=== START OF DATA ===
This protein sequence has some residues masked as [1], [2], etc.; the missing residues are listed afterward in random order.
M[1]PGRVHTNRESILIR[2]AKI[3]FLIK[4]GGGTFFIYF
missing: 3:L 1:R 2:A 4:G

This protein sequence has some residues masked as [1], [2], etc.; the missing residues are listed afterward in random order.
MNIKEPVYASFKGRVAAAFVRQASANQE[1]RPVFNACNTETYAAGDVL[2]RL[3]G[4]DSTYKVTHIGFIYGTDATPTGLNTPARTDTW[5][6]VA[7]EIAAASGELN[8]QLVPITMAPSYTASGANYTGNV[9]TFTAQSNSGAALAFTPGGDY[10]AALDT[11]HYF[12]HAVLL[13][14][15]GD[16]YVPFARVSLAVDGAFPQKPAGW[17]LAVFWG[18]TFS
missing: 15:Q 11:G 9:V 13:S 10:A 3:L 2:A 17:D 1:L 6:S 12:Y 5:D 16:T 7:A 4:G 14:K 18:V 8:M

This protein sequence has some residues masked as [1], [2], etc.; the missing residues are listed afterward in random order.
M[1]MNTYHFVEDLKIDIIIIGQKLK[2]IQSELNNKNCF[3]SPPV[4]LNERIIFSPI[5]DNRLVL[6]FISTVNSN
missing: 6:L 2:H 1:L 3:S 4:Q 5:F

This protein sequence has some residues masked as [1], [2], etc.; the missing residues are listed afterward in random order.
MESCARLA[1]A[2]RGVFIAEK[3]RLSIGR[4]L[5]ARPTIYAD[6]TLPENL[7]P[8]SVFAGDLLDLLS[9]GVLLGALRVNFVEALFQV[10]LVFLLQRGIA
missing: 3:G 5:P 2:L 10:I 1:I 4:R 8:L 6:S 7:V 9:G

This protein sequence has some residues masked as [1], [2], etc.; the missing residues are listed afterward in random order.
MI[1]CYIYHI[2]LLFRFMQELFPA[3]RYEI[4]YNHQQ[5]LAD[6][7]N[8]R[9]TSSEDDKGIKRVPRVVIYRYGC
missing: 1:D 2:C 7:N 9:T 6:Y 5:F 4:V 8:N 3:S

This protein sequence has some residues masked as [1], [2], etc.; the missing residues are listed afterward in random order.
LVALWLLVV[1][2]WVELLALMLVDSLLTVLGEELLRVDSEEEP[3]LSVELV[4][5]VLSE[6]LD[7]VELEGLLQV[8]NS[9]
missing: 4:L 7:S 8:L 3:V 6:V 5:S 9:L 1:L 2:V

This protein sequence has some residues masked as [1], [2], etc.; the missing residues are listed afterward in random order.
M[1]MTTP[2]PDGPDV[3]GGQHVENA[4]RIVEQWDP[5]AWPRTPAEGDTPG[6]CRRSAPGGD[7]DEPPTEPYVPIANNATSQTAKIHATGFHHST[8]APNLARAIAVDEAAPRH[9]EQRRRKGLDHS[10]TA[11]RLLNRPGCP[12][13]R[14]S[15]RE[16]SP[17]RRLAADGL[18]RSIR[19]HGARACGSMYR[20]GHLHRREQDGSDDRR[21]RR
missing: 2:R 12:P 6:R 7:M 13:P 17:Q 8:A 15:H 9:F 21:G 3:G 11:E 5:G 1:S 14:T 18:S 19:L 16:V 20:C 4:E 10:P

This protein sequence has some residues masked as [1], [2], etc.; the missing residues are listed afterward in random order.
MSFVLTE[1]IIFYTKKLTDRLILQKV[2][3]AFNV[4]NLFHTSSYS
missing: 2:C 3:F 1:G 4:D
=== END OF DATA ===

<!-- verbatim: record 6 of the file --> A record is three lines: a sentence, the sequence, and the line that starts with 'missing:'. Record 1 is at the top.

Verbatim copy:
This protein sequence has some residues masked as [1], [2], etc.; the missing residues are listed afterward in random order.
LVALWLLVV[1][2]WVELLALMLVDSLLTVLGEELLRVDSEEEP[3]LSVELV[4][5]VLSE[6]LD[7]VELEGLLQV[8]NS[9]
missing: 4:L 7:S 8:L 3:V 6:V 5:S 9:L 1:L 2:V